2,300 pounds of concrete Christmas spirit
When most people think of yard art, they envision flamingos, plastic light-up Virgin Marys, and gnomes with pointy hats and mischievous grins. A five-foot tall, 2,300-pound cement gorilla dressed in a holiday costume is never the first thing on the list—unless you live in Plaquemine.
For over ten years, the Plaquemine Gorilla has dutifully guarded the Schwing family home on Highway 1. Gayle Schwing says her Fay Wray-esque love affair with the gentle giant began as a long running joke with her late husband, Edward. The couple owned a vacation home on Grand Isle. On the way there, they would pass D&D Ornamental Concrete in Napoleonville. Schwing says her husband would point to the statue and say, “I’m gonna get that gorilla.”
In September of 2002, the gorilla found his way to her front yard. At first, Schwing was unhappy and embarrassed with her husband for his large impulse purchase. But the gorilla eventually wormed his way into Schwing’s heart.
During a heavy storm that fall, the family decided the gorilla needed protection. Schwing’s daughter managed to squeeze him into a rain slicker. Later that year he donned a witch hat for Halloween. Schwing’s husband demanded more professional costumes for his unlikely muse. A seamstress was hired and the gorilla found himself decked out for Christmas in Santa Claus suit complete with a hat.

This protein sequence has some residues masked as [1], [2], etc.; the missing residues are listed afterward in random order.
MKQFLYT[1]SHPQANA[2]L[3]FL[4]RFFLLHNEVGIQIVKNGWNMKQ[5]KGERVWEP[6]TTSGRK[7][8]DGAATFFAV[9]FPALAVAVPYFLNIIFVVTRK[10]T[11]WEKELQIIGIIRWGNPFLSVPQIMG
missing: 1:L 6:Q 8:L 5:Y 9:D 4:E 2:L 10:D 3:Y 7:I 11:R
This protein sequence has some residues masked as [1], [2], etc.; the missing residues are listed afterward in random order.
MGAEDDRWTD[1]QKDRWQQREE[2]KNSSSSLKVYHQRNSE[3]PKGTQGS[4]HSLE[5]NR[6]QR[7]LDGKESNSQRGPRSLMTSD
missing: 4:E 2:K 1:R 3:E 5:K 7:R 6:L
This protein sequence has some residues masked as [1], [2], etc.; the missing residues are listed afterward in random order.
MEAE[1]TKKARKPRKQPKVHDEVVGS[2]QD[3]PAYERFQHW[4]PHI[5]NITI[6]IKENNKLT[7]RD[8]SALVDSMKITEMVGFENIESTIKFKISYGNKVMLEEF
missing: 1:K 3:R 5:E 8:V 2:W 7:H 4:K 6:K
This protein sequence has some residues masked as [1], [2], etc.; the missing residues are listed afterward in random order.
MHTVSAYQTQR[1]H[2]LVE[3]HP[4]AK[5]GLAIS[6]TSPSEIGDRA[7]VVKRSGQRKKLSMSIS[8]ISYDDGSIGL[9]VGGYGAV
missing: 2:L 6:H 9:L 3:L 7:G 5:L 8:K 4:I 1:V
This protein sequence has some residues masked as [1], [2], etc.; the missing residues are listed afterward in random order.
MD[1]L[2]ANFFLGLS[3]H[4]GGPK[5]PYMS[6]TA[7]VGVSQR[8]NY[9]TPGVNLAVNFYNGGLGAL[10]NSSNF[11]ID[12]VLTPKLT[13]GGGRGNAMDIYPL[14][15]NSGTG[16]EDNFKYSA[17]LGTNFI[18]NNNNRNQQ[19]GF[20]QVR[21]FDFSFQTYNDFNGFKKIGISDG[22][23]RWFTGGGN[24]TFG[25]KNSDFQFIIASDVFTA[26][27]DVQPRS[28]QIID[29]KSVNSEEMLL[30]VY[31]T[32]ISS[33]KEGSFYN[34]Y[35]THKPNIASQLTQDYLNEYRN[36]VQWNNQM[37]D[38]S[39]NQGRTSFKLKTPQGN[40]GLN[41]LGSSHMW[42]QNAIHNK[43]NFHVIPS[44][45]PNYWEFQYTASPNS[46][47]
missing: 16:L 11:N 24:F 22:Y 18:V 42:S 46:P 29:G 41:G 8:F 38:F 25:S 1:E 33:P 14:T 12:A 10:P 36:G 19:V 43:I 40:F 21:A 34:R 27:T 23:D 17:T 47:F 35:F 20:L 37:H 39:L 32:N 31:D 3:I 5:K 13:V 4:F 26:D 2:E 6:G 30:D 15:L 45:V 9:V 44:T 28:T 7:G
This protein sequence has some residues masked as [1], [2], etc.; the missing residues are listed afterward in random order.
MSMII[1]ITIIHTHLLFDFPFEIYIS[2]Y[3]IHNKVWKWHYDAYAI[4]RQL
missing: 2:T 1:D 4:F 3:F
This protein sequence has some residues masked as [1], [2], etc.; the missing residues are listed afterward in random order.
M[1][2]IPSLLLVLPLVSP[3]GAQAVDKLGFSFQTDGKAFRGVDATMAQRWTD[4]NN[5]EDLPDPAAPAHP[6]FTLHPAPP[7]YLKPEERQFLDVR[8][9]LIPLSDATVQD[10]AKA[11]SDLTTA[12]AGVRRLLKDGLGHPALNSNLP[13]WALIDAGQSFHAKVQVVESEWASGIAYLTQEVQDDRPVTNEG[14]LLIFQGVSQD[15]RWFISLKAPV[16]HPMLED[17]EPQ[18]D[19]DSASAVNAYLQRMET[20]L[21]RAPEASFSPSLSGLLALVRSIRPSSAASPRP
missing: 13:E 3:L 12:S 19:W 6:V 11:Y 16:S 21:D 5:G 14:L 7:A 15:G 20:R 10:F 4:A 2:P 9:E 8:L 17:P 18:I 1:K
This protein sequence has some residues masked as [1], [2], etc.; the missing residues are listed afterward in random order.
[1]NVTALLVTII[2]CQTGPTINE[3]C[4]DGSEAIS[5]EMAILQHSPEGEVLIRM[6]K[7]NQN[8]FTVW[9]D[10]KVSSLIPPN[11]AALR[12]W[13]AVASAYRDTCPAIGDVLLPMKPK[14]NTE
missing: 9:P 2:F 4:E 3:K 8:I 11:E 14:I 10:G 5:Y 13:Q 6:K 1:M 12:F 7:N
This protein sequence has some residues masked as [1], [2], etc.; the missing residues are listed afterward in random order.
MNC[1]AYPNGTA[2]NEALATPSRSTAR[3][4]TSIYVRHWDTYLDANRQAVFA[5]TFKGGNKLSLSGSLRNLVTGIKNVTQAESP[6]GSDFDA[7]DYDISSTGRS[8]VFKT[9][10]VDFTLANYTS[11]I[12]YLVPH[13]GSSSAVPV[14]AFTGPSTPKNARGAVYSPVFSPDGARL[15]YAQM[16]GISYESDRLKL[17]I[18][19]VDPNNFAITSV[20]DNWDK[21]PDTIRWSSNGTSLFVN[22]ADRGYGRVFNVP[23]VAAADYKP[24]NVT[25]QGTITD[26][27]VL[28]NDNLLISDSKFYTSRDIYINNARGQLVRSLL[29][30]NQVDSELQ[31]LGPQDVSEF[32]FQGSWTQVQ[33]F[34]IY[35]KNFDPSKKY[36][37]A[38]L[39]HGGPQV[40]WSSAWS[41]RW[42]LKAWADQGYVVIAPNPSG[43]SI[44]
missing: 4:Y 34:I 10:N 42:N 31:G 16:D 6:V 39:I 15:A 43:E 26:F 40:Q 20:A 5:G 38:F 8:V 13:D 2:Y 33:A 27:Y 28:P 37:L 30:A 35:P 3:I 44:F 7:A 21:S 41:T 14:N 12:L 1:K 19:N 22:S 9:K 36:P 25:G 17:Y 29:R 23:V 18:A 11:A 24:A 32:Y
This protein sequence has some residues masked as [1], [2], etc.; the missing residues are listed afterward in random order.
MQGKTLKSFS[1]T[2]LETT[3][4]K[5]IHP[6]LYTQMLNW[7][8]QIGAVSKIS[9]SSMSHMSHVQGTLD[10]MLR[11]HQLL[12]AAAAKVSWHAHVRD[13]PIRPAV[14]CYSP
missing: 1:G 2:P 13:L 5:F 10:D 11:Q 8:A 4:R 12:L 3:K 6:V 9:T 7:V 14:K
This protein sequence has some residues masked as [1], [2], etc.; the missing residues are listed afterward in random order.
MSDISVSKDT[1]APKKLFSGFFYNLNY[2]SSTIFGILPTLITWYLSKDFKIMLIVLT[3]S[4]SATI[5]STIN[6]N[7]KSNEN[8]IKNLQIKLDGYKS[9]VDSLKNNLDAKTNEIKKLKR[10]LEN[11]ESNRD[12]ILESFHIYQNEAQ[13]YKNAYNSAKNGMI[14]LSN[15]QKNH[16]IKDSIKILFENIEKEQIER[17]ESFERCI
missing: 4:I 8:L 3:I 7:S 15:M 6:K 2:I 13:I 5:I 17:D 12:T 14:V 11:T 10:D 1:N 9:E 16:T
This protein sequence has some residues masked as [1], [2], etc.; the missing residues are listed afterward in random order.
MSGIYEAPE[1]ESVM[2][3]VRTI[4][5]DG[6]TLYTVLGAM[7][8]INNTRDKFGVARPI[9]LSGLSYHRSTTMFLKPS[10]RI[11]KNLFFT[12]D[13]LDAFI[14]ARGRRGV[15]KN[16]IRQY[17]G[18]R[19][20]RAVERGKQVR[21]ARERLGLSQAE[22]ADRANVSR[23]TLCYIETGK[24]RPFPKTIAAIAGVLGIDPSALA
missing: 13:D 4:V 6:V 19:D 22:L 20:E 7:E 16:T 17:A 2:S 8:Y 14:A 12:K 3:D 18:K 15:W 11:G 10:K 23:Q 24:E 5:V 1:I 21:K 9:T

When Edward died in April 2003, Gayle took all of the flowers from his service and placed them around the gorilla. At that point, it was obvious the concrete giant had become a member of the family.
Schwing kept the new tradition of dressing the gorilla. It takes two people to help him into his custom-made couture. His collection has even grown to six signature looks. He dresses for Mardi Gras, Easter, Fourth of July, LSU football season, Thanksgiving, and Christmas. The Santa Claus suit remains Schwing’s favorite. The gorilla even has a spotlight so he can be viewed from the road at night.
The town has embraced this loveable ape as their unofficial mascot. People have brought their children to have holiday portraits taken with him for years. Passing motorcycle clubs have been known to snap a picture or two.
Schwing believes that Edward bought the gorilla so she would always have something to remember him by. Even though it has never occurred to her to name her giant brute, she says, “It means so much to us as a family. No one else should ever have it. And I will never move it.”